Youth, Musical Engagement and Technologies of Taste

Research output: Chapter in Book/Report/Conference proceedingChapter

Abstract

The relationship between youth and music, as mediated through technology, has been evolving since the advent of transistor technology and the production of portable music players. With the ability to take music into personal spaces, such as the bedroom, youth’s relationship with music began to alter dramatically. Today, smartphones, MP3 players and iPods, complete with ear buds and built-in speakers, dominate the technological landscape. The ways in which these technologies are incorporated into social relationships reshape not only how youth listen to and find meaning in music, but also how they define their musical tastes and, to a large extent, their behaviour in social situations. Through the results of a large-scale, empirical study, this chapter explores how taste and sociability are highly intertwined, with boundaries becoming increasingly blurred between people and technology, music and genre definitions, and artist and fan. Throughout, youth are categorised as those under 30, and while having only two broad demographics can be seen as problematic, the dataset showed statistically significant differences in mobile music device use and behaviours between those over and under the age of 30.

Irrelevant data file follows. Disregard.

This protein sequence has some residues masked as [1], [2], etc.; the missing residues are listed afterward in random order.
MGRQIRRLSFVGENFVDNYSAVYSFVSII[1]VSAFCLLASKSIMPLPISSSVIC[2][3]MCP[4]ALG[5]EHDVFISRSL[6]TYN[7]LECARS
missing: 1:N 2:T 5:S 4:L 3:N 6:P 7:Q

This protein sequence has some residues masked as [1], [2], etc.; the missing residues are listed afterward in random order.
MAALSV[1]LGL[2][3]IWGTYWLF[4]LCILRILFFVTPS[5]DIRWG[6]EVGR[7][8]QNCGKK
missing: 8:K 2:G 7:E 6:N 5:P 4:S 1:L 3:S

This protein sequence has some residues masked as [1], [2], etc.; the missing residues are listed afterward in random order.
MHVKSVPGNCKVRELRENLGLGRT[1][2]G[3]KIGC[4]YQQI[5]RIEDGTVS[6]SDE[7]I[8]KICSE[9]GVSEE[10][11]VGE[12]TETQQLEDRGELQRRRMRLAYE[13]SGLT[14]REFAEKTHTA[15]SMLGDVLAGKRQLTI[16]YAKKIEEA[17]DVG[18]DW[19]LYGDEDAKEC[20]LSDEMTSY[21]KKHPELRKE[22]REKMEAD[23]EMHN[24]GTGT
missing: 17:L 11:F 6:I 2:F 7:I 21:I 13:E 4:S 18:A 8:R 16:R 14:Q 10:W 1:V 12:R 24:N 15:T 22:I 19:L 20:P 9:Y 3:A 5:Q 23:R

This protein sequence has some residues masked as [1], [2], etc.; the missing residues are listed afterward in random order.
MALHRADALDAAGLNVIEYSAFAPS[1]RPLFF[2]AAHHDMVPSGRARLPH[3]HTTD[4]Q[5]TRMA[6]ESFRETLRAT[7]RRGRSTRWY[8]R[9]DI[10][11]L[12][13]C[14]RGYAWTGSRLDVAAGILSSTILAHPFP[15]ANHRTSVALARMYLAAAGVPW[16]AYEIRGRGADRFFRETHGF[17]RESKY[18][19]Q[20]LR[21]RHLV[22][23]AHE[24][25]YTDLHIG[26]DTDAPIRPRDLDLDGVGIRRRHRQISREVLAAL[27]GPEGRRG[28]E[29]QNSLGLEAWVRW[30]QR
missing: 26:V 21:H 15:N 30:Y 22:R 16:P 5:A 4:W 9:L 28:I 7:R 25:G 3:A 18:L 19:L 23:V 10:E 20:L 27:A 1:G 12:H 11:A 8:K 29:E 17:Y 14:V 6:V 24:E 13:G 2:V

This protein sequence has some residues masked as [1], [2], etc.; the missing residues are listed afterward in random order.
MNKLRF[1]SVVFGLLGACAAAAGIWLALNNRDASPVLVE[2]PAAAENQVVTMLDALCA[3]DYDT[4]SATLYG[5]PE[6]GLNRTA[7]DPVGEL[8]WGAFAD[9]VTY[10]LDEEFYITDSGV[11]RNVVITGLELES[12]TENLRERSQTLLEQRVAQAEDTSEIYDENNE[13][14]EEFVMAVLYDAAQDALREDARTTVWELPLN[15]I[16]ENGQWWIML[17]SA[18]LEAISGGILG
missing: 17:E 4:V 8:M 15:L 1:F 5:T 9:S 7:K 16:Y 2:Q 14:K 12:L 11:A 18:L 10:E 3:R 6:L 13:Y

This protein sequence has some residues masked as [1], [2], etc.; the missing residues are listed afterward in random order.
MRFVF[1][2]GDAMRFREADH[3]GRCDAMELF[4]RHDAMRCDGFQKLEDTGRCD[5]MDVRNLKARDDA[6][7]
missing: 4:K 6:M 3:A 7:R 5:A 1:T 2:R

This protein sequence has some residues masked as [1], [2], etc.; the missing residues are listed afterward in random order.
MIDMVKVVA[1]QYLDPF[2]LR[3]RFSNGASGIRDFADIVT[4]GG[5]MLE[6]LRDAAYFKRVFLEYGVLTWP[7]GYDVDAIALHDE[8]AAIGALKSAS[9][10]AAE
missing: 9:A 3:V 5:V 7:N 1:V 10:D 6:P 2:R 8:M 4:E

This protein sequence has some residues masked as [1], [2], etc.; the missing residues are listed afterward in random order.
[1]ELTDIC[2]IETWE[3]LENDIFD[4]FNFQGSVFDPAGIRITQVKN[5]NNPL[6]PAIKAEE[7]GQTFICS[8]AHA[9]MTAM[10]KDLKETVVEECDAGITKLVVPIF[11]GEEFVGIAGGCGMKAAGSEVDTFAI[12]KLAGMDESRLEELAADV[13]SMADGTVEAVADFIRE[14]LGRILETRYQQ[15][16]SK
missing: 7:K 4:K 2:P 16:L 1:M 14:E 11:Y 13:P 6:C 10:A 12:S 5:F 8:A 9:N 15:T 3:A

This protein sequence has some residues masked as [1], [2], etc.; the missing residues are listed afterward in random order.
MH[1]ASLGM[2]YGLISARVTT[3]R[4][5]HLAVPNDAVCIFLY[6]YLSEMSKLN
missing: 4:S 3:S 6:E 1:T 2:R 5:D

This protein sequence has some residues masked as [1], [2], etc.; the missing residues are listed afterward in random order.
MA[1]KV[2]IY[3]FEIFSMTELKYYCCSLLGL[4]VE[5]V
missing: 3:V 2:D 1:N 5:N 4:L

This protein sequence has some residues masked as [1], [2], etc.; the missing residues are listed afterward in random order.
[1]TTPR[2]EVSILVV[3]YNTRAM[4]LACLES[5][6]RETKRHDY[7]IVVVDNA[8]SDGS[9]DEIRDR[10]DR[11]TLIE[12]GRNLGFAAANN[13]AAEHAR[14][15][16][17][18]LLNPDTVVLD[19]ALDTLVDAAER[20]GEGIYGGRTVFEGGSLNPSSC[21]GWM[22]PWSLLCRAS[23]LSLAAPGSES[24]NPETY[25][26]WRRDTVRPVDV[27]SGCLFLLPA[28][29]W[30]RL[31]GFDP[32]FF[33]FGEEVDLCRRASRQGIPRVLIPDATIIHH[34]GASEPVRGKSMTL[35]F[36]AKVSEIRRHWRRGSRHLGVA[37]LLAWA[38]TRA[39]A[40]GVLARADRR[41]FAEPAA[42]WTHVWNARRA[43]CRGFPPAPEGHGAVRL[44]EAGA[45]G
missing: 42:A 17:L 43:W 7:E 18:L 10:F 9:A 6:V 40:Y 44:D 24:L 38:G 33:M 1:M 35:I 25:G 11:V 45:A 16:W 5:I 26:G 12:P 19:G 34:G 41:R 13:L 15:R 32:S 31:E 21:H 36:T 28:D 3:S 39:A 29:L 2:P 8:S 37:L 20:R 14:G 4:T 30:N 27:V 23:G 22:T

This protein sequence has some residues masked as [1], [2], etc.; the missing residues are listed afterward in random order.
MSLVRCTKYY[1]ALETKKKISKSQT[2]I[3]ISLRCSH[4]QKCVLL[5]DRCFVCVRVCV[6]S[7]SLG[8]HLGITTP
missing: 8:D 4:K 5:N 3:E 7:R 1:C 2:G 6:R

Original languageEnglish
Title of host publicationMediated Youth Cultures
Subtitle of host publicationThe Internet, Belonging and New Cultural Configurations
EditorsAndy Bennett, Brady Robards
PublisherPalgrave Macmillan UK
Pages130 - 145
Number of pages16
Edition1
ISBN (Electronic)978-1-137-28702-1
ISBN (Print)978-1-137-28701-4, 978-1-349-44945-3
DOIs
Publication statusPublished - 2014

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Avdeeff, M. (2014). Youth, Musical Engagement and Technologies of Taste. In A. Bennett, & B. Robards (Eds.), Mediated Youth Cultures: The Internet, Belonging and New Cultural Configurations (1 ed., pp. 130 - 145). Palgrave Macmillan UK. https://doi.org/10.1057/9781137287021